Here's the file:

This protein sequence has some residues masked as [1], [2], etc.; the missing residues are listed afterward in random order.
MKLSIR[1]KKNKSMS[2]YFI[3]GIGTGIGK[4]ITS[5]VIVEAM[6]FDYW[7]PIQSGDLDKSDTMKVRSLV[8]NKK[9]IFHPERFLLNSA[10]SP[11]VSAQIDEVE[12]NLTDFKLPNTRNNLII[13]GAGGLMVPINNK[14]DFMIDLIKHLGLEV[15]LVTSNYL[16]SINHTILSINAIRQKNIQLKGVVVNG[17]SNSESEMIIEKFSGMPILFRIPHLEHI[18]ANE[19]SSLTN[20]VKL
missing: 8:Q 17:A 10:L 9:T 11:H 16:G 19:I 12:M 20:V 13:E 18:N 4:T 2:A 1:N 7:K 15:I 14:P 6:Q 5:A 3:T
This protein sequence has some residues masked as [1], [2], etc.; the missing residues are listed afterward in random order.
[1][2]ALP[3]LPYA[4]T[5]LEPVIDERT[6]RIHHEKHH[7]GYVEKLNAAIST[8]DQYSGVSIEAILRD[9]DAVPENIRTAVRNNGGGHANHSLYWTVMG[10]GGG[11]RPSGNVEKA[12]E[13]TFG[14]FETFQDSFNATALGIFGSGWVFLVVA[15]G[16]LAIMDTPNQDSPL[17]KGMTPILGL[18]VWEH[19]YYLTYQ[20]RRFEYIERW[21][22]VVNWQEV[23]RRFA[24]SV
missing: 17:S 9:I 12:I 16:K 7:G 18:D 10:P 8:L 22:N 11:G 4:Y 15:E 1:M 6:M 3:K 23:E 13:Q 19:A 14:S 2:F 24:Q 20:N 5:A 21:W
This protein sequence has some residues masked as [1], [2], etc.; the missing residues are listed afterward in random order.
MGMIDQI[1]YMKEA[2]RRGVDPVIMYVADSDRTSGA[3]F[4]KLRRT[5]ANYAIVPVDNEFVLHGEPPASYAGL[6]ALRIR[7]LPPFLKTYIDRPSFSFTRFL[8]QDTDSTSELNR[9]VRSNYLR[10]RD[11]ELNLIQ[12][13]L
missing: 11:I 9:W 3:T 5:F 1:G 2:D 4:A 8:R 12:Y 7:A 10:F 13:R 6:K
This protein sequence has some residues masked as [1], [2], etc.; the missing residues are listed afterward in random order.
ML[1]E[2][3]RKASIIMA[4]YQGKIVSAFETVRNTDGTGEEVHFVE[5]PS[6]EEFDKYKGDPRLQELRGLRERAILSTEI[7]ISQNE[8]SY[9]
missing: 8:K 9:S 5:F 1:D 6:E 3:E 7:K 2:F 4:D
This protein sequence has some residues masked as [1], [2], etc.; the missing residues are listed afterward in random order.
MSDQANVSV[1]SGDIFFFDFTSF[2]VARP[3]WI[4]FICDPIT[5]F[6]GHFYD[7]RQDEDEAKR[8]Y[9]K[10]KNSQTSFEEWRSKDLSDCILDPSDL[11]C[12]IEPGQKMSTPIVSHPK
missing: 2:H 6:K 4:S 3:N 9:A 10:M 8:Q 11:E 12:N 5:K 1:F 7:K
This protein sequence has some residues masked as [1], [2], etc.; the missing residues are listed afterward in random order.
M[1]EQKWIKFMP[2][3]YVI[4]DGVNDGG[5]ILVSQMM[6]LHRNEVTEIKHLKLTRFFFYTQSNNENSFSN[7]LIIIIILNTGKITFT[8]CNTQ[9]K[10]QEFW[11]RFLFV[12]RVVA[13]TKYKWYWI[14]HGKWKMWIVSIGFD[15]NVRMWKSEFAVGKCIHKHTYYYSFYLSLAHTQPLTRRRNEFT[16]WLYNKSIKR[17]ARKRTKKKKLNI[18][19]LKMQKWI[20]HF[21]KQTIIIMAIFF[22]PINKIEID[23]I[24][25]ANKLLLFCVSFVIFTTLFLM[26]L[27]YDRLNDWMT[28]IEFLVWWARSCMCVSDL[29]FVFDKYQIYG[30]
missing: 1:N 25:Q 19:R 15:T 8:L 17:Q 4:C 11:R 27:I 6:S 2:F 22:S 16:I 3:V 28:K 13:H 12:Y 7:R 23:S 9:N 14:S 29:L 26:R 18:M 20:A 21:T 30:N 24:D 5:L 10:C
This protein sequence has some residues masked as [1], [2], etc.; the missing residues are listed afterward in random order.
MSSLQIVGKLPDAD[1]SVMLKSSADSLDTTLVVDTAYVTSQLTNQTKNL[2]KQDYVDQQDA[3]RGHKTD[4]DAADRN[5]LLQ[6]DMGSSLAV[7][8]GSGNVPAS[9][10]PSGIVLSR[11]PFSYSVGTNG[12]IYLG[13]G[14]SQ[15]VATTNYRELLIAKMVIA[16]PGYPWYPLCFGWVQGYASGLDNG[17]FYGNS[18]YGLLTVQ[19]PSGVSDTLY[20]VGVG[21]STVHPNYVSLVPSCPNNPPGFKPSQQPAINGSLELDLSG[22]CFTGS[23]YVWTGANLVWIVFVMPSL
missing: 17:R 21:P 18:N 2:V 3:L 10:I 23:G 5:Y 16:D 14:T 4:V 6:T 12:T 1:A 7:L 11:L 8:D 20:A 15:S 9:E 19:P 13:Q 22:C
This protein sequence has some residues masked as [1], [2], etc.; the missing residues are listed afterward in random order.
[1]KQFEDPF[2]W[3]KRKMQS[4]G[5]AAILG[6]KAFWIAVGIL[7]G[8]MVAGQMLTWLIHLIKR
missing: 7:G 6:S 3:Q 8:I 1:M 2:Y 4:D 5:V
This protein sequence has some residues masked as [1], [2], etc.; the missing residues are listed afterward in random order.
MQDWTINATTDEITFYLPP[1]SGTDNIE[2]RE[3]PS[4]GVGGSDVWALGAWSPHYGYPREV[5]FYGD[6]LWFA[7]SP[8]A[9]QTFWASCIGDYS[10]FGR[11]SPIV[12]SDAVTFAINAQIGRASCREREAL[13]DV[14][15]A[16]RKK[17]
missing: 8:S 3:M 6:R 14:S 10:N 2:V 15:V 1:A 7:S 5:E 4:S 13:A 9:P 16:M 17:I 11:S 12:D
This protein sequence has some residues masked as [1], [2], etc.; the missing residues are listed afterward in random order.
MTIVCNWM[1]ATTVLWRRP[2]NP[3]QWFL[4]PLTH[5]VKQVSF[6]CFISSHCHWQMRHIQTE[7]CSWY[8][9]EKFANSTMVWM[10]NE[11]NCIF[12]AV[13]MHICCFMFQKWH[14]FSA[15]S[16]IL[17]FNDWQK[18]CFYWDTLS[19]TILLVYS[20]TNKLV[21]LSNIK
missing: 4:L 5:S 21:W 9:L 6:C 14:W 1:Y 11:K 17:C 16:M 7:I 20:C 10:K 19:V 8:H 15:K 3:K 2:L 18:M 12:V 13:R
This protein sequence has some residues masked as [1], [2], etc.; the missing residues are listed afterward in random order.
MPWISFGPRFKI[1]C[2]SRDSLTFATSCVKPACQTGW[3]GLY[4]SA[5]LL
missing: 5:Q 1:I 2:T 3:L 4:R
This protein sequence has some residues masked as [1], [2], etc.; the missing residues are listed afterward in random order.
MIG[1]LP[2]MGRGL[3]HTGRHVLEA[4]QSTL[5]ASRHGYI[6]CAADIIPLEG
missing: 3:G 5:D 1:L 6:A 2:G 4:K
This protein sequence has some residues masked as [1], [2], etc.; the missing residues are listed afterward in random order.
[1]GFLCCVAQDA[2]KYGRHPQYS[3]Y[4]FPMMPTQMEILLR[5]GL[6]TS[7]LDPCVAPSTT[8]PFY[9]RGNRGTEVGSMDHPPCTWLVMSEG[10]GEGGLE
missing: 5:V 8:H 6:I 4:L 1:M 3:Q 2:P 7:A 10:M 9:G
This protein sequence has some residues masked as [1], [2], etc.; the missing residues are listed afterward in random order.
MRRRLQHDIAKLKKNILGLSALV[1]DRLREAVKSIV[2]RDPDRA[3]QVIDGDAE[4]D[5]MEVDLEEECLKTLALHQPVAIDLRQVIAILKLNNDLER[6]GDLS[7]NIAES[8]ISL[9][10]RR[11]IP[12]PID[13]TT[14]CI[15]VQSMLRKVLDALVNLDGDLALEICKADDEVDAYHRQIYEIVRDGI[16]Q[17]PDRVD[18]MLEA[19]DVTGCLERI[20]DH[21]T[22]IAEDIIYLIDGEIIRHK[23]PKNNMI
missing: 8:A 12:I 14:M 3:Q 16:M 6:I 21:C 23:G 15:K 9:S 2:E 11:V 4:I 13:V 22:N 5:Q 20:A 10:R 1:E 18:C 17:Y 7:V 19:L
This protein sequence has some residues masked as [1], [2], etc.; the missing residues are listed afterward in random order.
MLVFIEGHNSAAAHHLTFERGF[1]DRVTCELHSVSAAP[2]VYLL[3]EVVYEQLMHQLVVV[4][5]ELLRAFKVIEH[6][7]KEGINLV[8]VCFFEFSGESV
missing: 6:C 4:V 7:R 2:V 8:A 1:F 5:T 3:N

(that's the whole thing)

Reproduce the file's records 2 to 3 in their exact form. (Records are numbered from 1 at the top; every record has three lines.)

This protein sequence has some residues masked as [1], [2], etc.; the missing residues are listed afterward in random order.
[1][2]ALP[3]LPYA[4]T[5]LEPVIDERT[6]RIHHEKHH[7]GYVEKLNAAIST[8]DQYSGVSIEAILRD[9]DAVPENIRTAVRNNGGGHANHSLYWTVMG[10]GGG[11]RPSGNVEKA[12]E[13]TFG[14]FETFQDSFNATALGIFGSGWVFLVVA[15]G[16]LAIMDTPNQDSPL[17]KGMTPILGL[18]VWEH[19]YYLTYQ[20]RRFEYIERW[21][22]VVNWQEV[23]RRFA[24]SV
missing: 17:S 9:I 12:I 16:K 7:G 18:D 10:P 8:L 22:N 11:G 4:Y 15:E 1:M 6:M 3:K 23:E 13:Q 19:A 14:S 2:F 24:Q 20:N 5:A 21:W
This protein sequence has some residues masked as [1], [2], etc.; the missing residues are listed afterward in random order.
MGMIDQI[1]YMKEA[2]RRGVDPVIMYVADSDRTSGA[3]F[4]KLRRT[5]ANYAIVPVDNEFVLHGEPPASYAGL[6]ALRIR[7]LPPFLKTYIDRPSFSFTRFL[8]QDTDSTSELNR[9]VRSNYLR[10]RD[11]ELNLIQ[12][13]L
missing: 11:I 9:W 3:T 5:F 1:G 2:D 4:A 8:R 12:Y 7:A 10:F 13:R 6:K